• Topiramate may be the preferred option in patients with seizure disorder. Side effects include paresthesia, appetite loss, fatigue, kidney stones, metabolic acidosis, nausea, and problems with language, memory, and concentration.
  • Patients who are pregnant should not use either divalproex sodiumor topiramate.

Antidepressants1 

  • Amitriptyline(Elavil) has evidence supporting its efficacy. However, because of its side effect profile, amitriptyline is categorized as “probably effective.”
  • Amitriptyline may be a preferred option in a patient with depression or insomnia.
  • Common side effects include sedation and anticholinergic effects, such as blurry vision, constipation, dry mouth, palpitations, tachycardia, urinary retention. Other side effects include cardiac conduction abnormalities, orthostatic hypotension, QT prolongation, and weight gain.
  • Venlafaxine is also considered probably effective for migraine prevention.
  • Venlafaxine may be a preferred option for patients with depression or anxiety.
  • Common side effects of venlafaxine include nausea and vomiting. Venlafaxine may increase blood pressure.

Botox2

  • Botox is an effective preventive treatment for chronic migraine. Botox is not effective for episodic migraine and is considered probably ineffective for chronic tension headaches.

Parenteral CGRP inhibitors3

Parenteral CGRP inhibitors have established efficacy for migraine prevention. There are 4 parenteral CGRP inhibitors approved for use in the United States:

  • erenumab (Aimovig);subcutaneous injection
  • fremanezumab (Ajovy);subcutaneous injection
  • galcanezumab (Emgality); subcutaneous injection
  • eptinezumab (Vyepti); IV infusion

Oral CGRP inhibitors/gepants

  • Atogepant (Qulipta) is indicated for the preventive treatment of episodic migraine in adults. The most common side effects are nausea, constipation, and fatigue.4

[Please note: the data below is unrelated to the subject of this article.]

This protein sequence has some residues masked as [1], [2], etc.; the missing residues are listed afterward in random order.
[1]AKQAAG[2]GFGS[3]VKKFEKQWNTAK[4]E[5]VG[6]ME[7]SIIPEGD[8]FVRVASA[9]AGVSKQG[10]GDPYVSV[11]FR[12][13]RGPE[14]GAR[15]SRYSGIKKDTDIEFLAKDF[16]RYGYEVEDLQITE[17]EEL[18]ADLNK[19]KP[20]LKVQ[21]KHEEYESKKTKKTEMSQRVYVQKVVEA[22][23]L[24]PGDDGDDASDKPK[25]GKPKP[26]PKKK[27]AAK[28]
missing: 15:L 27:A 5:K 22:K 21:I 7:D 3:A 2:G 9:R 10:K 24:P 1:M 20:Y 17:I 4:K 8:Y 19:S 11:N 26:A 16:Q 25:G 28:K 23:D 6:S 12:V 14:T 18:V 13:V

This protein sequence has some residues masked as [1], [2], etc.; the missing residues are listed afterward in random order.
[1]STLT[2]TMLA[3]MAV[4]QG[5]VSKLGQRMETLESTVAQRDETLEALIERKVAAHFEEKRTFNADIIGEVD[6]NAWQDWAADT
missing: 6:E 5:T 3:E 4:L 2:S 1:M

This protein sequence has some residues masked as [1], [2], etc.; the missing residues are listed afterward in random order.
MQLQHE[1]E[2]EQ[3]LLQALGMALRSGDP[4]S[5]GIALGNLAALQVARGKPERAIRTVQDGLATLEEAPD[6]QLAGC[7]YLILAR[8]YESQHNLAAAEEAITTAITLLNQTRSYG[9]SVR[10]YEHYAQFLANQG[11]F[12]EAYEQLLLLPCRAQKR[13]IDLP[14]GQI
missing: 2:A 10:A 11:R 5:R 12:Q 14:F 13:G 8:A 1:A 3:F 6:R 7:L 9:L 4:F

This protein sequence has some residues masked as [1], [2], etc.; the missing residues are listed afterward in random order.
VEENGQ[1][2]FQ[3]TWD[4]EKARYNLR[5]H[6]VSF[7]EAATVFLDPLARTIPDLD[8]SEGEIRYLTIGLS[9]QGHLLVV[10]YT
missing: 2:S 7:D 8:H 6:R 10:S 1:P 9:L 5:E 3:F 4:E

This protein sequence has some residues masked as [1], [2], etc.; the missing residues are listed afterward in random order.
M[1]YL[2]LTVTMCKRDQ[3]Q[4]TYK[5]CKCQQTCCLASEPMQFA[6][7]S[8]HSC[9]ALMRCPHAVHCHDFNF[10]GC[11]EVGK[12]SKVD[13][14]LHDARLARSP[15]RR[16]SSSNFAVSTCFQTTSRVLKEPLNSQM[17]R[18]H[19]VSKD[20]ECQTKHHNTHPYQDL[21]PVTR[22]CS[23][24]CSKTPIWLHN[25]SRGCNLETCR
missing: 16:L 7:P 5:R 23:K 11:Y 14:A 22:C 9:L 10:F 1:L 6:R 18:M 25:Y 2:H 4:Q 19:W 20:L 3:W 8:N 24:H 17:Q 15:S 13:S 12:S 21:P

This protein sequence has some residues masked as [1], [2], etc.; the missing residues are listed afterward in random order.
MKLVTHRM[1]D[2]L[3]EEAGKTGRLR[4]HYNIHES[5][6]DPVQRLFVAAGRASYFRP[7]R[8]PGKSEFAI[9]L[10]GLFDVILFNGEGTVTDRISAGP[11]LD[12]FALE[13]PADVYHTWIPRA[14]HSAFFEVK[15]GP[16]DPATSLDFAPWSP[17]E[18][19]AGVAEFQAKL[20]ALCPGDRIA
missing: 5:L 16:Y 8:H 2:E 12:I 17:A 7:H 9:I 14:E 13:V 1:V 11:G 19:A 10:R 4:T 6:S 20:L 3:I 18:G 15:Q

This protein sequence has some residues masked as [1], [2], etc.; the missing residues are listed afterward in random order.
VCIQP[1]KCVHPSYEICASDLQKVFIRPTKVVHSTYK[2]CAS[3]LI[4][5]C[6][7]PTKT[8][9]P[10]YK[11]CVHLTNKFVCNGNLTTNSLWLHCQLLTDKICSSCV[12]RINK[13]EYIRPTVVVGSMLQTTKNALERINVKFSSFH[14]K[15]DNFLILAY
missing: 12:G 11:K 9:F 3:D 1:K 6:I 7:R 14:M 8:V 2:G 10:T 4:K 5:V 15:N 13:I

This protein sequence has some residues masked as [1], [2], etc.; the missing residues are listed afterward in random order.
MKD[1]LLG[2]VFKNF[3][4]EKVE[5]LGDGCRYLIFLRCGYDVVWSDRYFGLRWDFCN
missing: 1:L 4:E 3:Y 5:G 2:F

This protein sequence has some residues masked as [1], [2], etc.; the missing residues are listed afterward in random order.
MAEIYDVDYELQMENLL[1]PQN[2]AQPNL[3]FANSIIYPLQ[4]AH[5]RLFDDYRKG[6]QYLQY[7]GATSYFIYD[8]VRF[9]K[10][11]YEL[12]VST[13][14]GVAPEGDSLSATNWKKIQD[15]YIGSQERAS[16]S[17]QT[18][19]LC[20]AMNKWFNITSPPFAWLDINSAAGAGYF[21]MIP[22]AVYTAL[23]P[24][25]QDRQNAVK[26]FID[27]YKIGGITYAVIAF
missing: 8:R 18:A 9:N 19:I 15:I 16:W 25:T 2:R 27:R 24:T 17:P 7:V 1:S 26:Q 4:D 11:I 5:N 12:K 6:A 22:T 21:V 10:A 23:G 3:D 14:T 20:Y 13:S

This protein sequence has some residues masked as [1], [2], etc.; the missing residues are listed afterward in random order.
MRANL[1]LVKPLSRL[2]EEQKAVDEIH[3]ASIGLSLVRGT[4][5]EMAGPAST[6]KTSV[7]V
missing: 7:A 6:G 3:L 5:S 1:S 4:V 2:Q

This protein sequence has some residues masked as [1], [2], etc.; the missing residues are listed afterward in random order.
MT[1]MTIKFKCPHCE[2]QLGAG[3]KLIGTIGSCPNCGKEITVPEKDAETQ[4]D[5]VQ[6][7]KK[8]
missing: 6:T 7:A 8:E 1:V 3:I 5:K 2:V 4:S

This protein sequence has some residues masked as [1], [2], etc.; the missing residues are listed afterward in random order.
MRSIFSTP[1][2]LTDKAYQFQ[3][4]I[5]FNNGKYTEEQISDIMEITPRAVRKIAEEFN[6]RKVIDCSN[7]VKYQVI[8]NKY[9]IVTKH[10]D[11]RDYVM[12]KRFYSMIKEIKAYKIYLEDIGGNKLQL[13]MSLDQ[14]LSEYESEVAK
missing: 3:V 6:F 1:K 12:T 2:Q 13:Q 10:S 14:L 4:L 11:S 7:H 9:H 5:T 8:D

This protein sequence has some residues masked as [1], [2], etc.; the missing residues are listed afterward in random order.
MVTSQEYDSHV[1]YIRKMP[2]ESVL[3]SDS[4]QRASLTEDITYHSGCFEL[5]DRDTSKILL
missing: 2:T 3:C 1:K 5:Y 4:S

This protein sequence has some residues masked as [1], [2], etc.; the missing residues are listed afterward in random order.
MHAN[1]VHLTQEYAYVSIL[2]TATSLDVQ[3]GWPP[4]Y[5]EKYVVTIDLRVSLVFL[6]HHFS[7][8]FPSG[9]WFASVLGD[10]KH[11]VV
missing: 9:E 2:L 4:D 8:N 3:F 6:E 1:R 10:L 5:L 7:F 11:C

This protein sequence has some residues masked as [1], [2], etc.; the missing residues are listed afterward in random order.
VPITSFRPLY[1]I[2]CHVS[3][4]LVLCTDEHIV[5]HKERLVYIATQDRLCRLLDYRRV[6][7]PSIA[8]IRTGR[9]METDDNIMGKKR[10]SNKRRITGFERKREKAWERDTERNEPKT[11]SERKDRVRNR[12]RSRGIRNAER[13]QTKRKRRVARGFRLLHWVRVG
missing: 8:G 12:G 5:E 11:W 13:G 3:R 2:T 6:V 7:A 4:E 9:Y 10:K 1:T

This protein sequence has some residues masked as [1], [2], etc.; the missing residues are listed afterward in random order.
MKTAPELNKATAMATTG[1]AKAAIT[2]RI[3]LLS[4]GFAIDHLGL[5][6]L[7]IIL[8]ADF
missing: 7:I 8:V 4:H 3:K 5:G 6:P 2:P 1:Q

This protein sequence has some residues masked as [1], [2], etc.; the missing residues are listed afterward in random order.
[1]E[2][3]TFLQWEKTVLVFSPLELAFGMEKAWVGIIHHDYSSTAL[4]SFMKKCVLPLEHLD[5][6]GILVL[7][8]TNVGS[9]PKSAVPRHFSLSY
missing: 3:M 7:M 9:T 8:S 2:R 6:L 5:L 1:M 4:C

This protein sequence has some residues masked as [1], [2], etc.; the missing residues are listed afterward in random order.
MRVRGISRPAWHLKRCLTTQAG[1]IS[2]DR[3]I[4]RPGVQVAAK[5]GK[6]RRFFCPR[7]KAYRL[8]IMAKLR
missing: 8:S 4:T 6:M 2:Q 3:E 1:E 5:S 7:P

• Rimegepant (Nurtec ODT)is indicated for preventive treatment of episodic migraine in adults. It is also indicated for acute treatment of migraine with or without aura. The most common side effects of rimegepant are nausea, abdominal pain, and indigestion.5 

Come back tomorrow for Part 3 of this series, a review of a preventive prescription therapy.

References

  1. Ha H, Gonzalez A. Migraine headache prophylaxis. Am Fam Physician. 2019;99(1):17-24.
  2. Simpson DM, Hallett M, Ashman EJ, et al. Practice guideline update summary: Botulinum neurotoxin for the treatment of blehparospasm, cervical dystonia, adult spasticity, and headache: Report of the Guideline Development Subcommittee of the American Academy of Neurology. Neurology. 2016;86(19):1818-1826. Doi:10.1212/WNL.0000000000002560
  3. Ailani J, Burch RC, Robbins MS; for the Board of Directors of the American Headache Society. The American Headache Society consensus statement: Update on integrating new migraine treatments into clinical practice. Headache. 2021;61(7):1021-1039. Doi:10.1111/head.14153
  4. Qulipta—atogepant tablet. DailyMed. Updated October 12, 2021. Accessed January 13, 2022. https://dailymed.nlm.nih.gov/dailymed/drugInfo.cfm?setid=8c8ab8f4-32bd-497a-befa-70c8a51d8d52
  5. Nurtec ODT—rimegepant sulfate tablet, orally disintegrating. DailyMed. Updated December 20, 2021. Accessed January 13, 2022. https://dailymed.nlm.nih.gov/dailymed/drugInfo.cfm?setid=9ef08e09-1098-35cc-e053-2a95a90a3e1d